Expansion of biliary epithelial cells (BECs) during ductular reaction (DR) is observed in liver diseases including cystic fibrosis (CF), and associated with inflammation and fibrosis, albeit without complete understanding of underlying mechanism. Using two different genetic mouse knockouts of b-catenin, one with b-catenin loss is hepatocytes and BECs (KO1), and another with loss in only hepatocytes (KO2), we demonstrate disparate long-term repair after an initial injury by 2-week choline-deficient ethionine-supplemented diet. KO2 show gradual liver repopulation with BEC-derived b-catenin-positive hepatocytes, and resolution of injury. KO1 showed persistent loss of b-catenin, NF-kB activation in BECs, progressive DR and fibrosis, reminiscent of CF histology. We identify interactions of b-catenin, NFkB and CF transmembranous conductance regulator (CFTR) in BECs. Loss of CFTR or b-catenin led to NF-kB activation, DR and inflammation. Thus, we report a novel b-catenin-NFkB-CFTR interactome in BECs, and its disruption may contribute to hepatic pathology of CF.
Raw RNA-seq data and gene count quantification were submitted to NCBI GEO data base with accession ID GSE155981
β-Catenin-NFkB-CFTR interactions in cholangiocytes regulate inflammation and fibrosis during ductular reactionNCBI Gene Expression Omnibus, GSE155981.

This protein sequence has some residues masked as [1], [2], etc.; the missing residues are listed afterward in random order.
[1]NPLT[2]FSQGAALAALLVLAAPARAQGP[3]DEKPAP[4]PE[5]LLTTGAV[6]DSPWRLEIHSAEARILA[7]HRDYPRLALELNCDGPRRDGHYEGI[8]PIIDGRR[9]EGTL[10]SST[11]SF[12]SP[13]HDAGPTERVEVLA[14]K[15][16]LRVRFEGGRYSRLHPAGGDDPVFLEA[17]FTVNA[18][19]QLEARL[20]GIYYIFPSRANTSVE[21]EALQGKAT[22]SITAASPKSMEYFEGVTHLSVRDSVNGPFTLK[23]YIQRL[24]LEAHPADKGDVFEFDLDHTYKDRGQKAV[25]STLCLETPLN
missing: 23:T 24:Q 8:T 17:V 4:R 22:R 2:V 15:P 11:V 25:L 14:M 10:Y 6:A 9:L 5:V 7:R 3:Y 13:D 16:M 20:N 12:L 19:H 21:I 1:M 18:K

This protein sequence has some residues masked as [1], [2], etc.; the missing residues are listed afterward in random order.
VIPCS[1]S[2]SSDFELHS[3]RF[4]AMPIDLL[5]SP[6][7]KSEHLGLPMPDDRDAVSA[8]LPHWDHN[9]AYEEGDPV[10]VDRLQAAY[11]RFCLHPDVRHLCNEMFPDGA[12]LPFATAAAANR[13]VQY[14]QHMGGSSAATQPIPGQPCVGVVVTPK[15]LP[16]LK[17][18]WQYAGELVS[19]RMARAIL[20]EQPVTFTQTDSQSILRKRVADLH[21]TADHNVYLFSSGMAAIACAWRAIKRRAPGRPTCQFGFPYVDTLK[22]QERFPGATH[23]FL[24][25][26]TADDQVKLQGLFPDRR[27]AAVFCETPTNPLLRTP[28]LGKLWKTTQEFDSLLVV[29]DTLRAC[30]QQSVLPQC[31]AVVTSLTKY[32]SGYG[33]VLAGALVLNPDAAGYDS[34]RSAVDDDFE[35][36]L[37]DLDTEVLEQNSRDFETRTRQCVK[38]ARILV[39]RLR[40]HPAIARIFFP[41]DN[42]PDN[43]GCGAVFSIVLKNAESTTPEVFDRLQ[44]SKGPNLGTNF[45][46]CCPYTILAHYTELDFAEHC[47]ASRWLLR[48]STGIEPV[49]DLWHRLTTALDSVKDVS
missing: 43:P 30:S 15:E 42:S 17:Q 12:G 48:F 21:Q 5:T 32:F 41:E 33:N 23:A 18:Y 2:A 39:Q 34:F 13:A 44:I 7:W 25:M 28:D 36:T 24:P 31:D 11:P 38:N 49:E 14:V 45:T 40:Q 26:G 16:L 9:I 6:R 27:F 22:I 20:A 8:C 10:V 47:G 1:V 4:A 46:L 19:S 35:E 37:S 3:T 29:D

- Satdarshan P Monga
- Sungjin Ko
- Jacquelyn O Russell
- Satdarshan P Monga
The funders had no role in study design, data collection and interpretation, or the decision to submit the work for publication.
Animal experimentation: This study was performed in strict accordance with the recommendations in the Guide for the Care and Use of Laboratory Animals of the National Institutes of Health. All animals were handled according to approved institutional animal care and use committee (IACUC) Protocol #: 19126451 of the University of Pittsburgh.
Human subjects: The study was conducted according to the guidelines of the Declaration of Helsinki, and approved by the Institutional Review Board of the University of Pittsburgh (STUDY19070068, STUDY20010114, and STUDY20040276 on 3/23/2021).
- Paul W Noble, Cedars-Sinai Medical Centre, United States
- Received: June 16, 2021
- Accepted: October 1, 2021
- Accepted Manuscript published: October 5, 2021 (version 1)
© 2021, Hu et al.
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